Edward Bulwer-Lytton: The Last Days of Pompeii

8. Chapter VIII


ARBACES was seated in a chamber which opened on a kind of balcony or portico that fronted his garden. His cheek was pale and worn with the sufferings he had endured, but his iron frame had already recovered from the severest effects of that accident which had frustrated his fell designs in the moment of victory. The air that came fragrantly to his brow revived his languid senses, and the blood circulated more freely than it had done for days through his shrunken veins.

'So, then,' thought he, 'the storm of fate has broken and blown over--the evil which my lore predicted, threatening life itself, has chanced--and yet I live! It came as the stars foretold; and now the long, bright, and prosperous career which was to succeed that evil, if I survived it, smiles beyond: I have passed--I have subdued the latest danger of my destiny. Now I have but to lay out the gardens of my future fate--unterrified and secure. First, then, of all my pleasures, even before that of love, shall come revenge! This boy Greek--who has crossed my passion--thwarted my designs--baffled me even when the blade was about to drink his accursed blood--shall not a second time escape me! But for the method of my vengeance? Of that let me ponder well! Oh! Ate, if thou art indeed a goddess, fill me with thy direst Inspiration!' The Egyptian sank into an intent reverie, which did not seem to present to him any clear or satisfactory suggestions. He changed his position restlessly, as he revolved scheme after scheme, which no sooner occurred than it was dismissed: several times he struck his breast and groaned aloud, with the desire of vengeance, and a sense of his impotence to accomplish it. While thus absorbed, a boy slave timidly entered the chamber.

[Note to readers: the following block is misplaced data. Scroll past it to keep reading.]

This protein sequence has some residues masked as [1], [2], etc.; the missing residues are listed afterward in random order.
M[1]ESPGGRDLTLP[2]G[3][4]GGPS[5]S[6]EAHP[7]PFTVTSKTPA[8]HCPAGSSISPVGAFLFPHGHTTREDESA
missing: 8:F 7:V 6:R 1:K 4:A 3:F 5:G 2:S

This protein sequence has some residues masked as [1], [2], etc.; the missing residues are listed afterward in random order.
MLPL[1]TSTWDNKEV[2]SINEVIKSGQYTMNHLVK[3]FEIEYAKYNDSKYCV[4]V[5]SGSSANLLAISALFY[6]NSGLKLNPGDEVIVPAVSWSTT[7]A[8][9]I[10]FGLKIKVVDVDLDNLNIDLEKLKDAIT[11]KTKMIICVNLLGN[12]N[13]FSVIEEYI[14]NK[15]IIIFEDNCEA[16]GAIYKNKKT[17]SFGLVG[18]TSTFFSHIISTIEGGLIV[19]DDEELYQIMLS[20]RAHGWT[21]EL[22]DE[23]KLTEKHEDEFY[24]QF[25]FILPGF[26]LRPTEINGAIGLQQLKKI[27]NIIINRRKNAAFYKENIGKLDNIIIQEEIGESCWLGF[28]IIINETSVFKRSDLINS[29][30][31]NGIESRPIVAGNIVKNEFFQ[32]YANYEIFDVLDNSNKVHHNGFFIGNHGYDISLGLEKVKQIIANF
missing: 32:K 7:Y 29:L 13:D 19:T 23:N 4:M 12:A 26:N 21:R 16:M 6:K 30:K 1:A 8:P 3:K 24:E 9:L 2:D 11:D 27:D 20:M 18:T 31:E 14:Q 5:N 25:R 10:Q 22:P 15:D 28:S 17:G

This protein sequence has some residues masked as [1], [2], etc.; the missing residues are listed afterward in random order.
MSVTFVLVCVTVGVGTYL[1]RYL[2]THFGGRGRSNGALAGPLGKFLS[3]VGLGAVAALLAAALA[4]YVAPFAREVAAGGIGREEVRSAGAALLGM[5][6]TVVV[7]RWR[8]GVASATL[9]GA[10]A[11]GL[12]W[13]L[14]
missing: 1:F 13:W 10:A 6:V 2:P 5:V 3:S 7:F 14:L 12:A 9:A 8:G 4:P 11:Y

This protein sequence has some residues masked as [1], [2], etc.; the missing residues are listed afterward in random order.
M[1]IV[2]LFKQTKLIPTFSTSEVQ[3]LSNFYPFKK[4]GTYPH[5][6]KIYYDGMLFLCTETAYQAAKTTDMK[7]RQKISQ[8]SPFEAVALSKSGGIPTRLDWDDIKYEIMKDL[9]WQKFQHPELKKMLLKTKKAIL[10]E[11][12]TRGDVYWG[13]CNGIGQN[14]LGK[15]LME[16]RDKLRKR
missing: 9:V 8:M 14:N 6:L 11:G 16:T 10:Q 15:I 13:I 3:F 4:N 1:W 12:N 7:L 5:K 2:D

A female, evidently of rank from her dress, and that of the single slave who attended her, waited below and sought an audience with Arbaces.

'A female!' his heart beat quick. 'Is she young?'

'Her face is concealed by her veil; but her form is slight, yet round, as that of youth.'

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